Most of the 88 students from the Philippines at Toronto’s Forest Hill Collegiate are adjusting to more than a new country and new school system….These polite, affable children of those who work as caregivers to the world have spent a good part of their young lives on the other side of the world from one or both of their parents….“These kids are going through an often wrenching change of downward class mobility and that’s a shock at any age, let alone for teenagers,” said York University geography Professor Philip Kelly in the Toronto Star June 1. He’s studying why only 35 per cent of the second-generation Filipinos born here earn university degrees. Read full story.
Bad moon rising
Here’s a quirk to look for when you read your youngster a storybook about a good little boy or girl heading off to bed: Is the moon in the illustration backward?…Scientists have actually taken action in the past when physics banged heads with art, as astronomer Paul Delaney of York University noted in the Edmonton Journal June 1. He says it was once common to find pictures of a star twinkling through the inside of the crescent moon – which isn’t possible because there’s still solid moon in the way. “That has been since corrected because a lot of amateur and professional astronomers started pointing it out to publishers,” he said. “I actually still put it as a test question [at York]: ‘What’s wrong with this picture?’ And you would be surprised how many people don’t clue in to it.” Read full story.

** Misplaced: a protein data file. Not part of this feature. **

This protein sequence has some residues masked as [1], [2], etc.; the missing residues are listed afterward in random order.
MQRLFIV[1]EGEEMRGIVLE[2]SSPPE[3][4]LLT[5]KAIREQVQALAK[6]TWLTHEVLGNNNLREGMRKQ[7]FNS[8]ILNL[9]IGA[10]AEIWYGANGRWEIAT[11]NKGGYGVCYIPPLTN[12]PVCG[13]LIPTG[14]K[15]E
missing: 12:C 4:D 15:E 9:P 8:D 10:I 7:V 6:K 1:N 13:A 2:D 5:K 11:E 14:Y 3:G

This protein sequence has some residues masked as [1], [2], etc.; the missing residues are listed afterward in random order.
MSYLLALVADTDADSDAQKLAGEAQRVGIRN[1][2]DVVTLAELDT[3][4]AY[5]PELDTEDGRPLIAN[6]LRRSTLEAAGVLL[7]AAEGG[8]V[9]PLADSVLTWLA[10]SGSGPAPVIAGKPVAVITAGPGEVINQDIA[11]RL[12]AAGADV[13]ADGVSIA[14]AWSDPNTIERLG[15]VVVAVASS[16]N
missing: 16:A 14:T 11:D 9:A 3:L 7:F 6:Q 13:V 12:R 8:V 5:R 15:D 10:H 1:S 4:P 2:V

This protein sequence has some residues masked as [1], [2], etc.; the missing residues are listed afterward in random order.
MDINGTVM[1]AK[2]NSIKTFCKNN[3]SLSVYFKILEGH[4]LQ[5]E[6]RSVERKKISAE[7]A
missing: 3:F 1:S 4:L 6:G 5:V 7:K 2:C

Oshawa: the GTA’s final frontier for development
Oshawa, the land development forgot for the last few decades, is now the final frontier in the rapidly growing GTA….Christine McLaughlin, a PhD candidate in history at York University, is writing her thesis on Oshawa between 1950 and 1975. Her concern is that the move toward a knowledge economy will hurt the blue-collar community that formed Oshawa’s backbone since its beginning. “A lot of people in the community have been left behind by this progress,” said McLaughlin in the Toronto Star June 3. “Those deep roots don’t just go away – these people are born and raised in Oshawa, deeply defined by its manufacturing industry. They are not just going to go out and become professors.” Read full story.
Pantex gets hands on with purple martin conservation
Pantex is taking part in a national effort to conserve some song birds that are nesting here in the panhandle right now.…Kevin Fraiser is a postdoctorate fellow at York University in Toronto, which is the Purple Martin Conservation Association’s partner in the effort to research the migratory patterns of purple martin birds. “We’re interested in doing that because we know purple martins are declining, but we don’t really know why,” Fraiser said on NewsChannel 10 June 3. “To be able to conserve them properly and figure out what’s going on, we need to figure out where they’re spending the rest of their time when they’re not with us here in North America.” Read full story.